Summer and early fall are the busiest seasons for construction specialists, building repairmen, window washers, gutter cleaners, roof technicians and many other people, who work at heights. However, no matter how warm the summer or fall are, rains are often unavoidable. Can your employees continue working at heights when it’s raining? How well do you know the law? All employers are required by law to keep their workers safe from the work hazards even if they are operating outdoors. Both federal and state laws talk about the hazards created by rain. Such agencies as OSHA (Occupational Safety and Health Administration) offer recommendations to employers about actions they have to take on rainy days in order to avoid possible hazards.
What Does OSHA Have to Say About Rain?
OSHA makes sure the safety-related federal labor laws are enforced either through state programs or directly. However, when it comes to working in the rain, this organization doesn’t have strict standards for the employers’ behavior. Meanwhile, it offers recommendations. For example, all employers should understand that rain boosts the number of hazards related to working with height-access equipment. Reaching heights and moving heavy objects during rain could lead to injuries. If the rain comes with strong winds and fog, it could interfere with handling heavy loads or reaching the desired objects. In case there is a rainstorm that comes with lightning, height-access equipment could become a lightning rod. So according to OSHA, it’s the employers’ responsibility to stop all operations during rain if they can’t ensure due safety for their workers.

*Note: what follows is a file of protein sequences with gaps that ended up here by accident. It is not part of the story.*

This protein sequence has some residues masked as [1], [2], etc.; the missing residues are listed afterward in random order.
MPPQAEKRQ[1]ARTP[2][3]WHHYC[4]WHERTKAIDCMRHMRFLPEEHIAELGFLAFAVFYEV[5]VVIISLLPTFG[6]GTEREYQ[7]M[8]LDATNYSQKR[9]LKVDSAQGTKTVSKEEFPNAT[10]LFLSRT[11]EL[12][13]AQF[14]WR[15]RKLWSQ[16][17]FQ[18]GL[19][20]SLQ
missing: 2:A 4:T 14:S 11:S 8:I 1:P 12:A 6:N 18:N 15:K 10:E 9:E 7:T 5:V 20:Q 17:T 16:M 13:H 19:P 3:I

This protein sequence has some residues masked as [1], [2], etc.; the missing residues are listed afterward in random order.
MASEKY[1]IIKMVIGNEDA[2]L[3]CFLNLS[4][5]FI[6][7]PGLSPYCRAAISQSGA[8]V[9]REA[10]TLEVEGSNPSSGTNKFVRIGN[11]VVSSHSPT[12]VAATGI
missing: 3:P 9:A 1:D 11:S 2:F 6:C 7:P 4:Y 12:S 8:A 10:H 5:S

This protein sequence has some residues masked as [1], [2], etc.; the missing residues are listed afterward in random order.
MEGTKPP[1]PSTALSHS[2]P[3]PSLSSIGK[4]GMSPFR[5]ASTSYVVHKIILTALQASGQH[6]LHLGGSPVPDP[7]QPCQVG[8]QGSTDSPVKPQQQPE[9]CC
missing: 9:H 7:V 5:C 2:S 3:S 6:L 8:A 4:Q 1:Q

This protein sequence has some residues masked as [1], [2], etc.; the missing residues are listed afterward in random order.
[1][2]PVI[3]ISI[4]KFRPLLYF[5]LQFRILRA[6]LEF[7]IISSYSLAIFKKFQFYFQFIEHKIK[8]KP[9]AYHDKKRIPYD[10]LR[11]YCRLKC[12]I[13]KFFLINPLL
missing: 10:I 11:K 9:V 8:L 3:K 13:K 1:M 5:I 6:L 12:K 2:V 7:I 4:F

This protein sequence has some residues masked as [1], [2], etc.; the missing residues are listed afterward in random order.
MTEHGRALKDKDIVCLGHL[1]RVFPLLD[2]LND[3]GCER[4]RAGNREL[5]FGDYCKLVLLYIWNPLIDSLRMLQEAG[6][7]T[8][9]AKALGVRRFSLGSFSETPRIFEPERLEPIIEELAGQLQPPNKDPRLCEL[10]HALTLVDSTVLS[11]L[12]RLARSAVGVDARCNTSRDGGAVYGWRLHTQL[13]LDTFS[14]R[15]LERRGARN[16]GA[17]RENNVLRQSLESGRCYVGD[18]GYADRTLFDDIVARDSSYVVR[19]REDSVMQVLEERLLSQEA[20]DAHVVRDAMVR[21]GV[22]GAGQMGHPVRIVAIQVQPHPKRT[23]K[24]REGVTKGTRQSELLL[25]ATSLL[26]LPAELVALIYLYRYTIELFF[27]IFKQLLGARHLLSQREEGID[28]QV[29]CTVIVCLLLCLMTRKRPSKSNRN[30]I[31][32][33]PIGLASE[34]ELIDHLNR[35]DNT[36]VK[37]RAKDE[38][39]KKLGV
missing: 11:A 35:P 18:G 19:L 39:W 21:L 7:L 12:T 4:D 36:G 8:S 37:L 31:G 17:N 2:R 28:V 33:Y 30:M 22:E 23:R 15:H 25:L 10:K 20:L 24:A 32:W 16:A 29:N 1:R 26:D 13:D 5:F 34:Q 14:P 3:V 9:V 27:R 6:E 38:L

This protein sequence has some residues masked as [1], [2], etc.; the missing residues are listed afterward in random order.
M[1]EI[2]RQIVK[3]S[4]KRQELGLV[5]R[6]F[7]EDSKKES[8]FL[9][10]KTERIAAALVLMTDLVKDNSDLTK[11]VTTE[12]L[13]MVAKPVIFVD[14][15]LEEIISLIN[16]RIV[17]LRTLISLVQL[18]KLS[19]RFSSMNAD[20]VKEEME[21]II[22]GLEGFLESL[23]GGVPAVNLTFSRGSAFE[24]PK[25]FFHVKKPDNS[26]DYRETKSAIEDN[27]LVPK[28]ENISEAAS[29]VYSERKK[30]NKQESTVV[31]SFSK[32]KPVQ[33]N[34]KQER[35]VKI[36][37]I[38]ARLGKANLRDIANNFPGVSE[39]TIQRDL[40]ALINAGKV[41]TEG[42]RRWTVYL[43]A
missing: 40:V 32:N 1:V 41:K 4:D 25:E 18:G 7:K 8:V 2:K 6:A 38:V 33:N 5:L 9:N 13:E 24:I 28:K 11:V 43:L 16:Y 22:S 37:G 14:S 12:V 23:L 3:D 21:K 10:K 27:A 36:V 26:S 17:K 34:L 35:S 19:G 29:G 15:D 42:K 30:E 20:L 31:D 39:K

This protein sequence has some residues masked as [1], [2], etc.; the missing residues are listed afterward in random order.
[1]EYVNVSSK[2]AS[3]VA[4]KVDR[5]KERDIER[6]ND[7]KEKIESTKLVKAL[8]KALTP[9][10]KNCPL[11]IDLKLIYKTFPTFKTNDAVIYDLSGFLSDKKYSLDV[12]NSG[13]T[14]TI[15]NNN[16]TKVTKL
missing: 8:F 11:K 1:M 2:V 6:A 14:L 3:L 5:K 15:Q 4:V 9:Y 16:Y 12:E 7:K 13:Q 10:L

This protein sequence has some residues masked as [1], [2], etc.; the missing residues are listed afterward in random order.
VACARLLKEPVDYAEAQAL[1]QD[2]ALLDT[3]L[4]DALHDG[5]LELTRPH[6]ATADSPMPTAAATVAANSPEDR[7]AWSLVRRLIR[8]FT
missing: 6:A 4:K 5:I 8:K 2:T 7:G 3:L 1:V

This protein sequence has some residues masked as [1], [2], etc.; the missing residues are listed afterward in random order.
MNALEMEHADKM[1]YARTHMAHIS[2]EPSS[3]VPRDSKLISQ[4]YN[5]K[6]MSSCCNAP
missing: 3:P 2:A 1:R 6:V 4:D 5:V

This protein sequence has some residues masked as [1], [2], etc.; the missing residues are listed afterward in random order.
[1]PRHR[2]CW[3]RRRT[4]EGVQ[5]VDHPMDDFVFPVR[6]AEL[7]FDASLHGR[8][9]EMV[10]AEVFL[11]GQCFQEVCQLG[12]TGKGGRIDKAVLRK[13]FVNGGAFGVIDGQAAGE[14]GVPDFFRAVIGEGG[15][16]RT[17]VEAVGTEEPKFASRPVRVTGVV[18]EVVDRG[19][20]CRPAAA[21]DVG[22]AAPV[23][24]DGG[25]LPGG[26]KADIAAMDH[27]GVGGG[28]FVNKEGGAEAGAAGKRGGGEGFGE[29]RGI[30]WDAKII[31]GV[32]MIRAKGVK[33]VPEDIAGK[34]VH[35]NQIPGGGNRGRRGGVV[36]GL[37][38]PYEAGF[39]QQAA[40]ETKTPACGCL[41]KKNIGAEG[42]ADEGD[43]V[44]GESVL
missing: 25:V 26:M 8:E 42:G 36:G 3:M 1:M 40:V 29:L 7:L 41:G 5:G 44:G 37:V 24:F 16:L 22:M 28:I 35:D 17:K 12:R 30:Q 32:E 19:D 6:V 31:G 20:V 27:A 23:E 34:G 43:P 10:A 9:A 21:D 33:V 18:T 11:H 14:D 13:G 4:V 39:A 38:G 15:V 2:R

Are You Aware of Cold Stress Protection?
Even if your employees are duly protected from slip, fall and lightning hazards when it rains, they could still face cold stress. Work injuries caused by cold stress are hypothermia and frostbite. These conditions are usually associated with low temperatures. However, they can occur when the temperatures are fairly mild (around 50 °F) if they are combined with rain. OSHA recommends using special protective clothing for people working in rain so they can avoid cold stress. It’s important to note that employers should be paying for protective equipment. However, raincoats aren’t part of it. So it’s up to the employer to give workers recommendations about the way they should dress when working in rainy weather.
Do You Train Your Workers To Work in Rainy Conditions?
Rainy conditions could lead to electrocution as well as slips, falls, and drowning. All employees should be properly trained to react when such problems arise. The employer should provide proper protection equipment to prevent the above mentioned problems as well as to arrange rescue if necessary.